Adapting favourite family recipes can be a piece of cake

Traditional family favourite recipes may still be loved but due to health concerns, dietary restrictions or personal preferences they may need to be adapted. The new version is worth sharing with others who may have similar needs.

This has prompted us to ask readers to share their adapted recipes. Please send your new recipe along with an explanation of the family history of the recipe and why it needed to be adapted. A draw for a gift basket of baking ingredients will be made from all the entries on Dec. 2. A sample of the recipes will be shared in future columns.

Please submit your adapted family favourite recipes to or mail to:

The Western Producer – Adapted Favourites
1000 – 3530 Millar Ave.
Saskatoon, Sask.
S7P 0B6

All entries must be received by Dec. 2.

Crustless Mini Quiches

Mini quiches are a favourite with our grandchildren. Serve with veggies as a light lunch or pre-after school activity snack. Pack them frozen in lunch bags and by noon they will have thawed. During the holiday season, serve as appetizers.

This quiche recipe has no pastry shell so is lower in calories and is gluten free, if made with a cornmeal that is ground in a gluten free facility. It’s also suitable for those with a lactose intolerance but who can tolerate cheese. For those wanting to reduce their carbohydrates, replace the carrots with a combination of mushrooms and spinach and omit the cornmeal. Yield: 24-mini muffin or 12-muffin size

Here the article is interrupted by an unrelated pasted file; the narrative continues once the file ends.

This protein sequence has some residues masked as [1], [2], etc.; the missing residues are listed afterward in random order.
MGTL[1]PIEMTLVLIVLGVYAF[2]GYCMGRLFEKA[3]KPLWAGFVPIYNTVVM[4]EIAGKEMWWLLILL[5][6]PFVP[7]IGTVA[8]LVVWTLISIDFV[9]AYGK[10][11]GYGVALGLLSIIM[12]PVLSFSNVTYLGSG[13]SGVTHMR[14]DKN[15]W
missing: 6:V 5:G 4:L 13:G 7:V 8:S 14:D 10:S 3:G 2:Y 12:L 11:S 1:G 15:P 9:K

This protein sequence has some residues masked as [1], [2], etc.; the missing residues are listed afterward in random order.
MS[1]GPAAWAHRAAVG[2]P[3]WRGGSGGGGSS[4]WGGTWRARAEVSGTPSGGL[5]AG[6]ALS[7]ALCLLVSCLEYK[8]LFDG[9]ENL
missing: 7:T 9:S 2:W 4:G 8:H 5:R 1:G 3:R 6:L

• 1 tsp. canola oil 5 mL
  • 2 tbsp. green onion or chives, chopped 30 mL
  • 1/2 c. mushrooms, chopped 125 mL
  • 1/2 c. carrots, grated 125 mL
  • 6 eggs
  • 1/2 c. water 125 mL
  • 1 tsp. Dijon mustard 5 mL
  • 1/2 tsp. salt 2 mL
  • 1/8 tsp. pepper.05 mL
  • 1/2 c. ham, chopped 125 mL
  • 1/2 c. fresh spinach, chopped 125 mL
  • 1/2 c. fresh tomatoes, seeded and chopped 125 mL
  • 1/4 c. yellow cornmeal 60 mL
  • 1 1/2 cup grated cheddar, marble, mozzarella, Swiss cheese, or a combination 375 mL
  • 2 tbsp.  Parmesan cheese (optional)

Preheat oven to 350 F (180 C).

Spray 24 mini or 12 regular muffin cups with cooking spray.

Heat oil in skillet over medium heat. Add green onion/chives and mushrooms and cook, stirring frequently, until tender but not browned.

Add carrots; cook until tender crisp, about two minutes more. Remove from heat.

Whisk eggs in large bowl, add water, Dijon mustard, salt and pepper, and whisk to combine.

In separate bowl, toss ham, spinach, tomatoes, cornmeal and cheeses together. Add onion, mushrooms and carrot mixture.

Divide evenly between the oiled muffin tins.

Pour egg mixture on top, gently stir each muffin cup to combine the mixtures.

Bake quiche in preheated oven for 15 to 20 minutes or until eggs are set and golden brown. Cool for five minutes. Run a thin knife around edge of each quiche to remove. Serve warm or cool completely.

Option: Place a zucchini slice in the bottom of each muffin tin and then add other ingredients.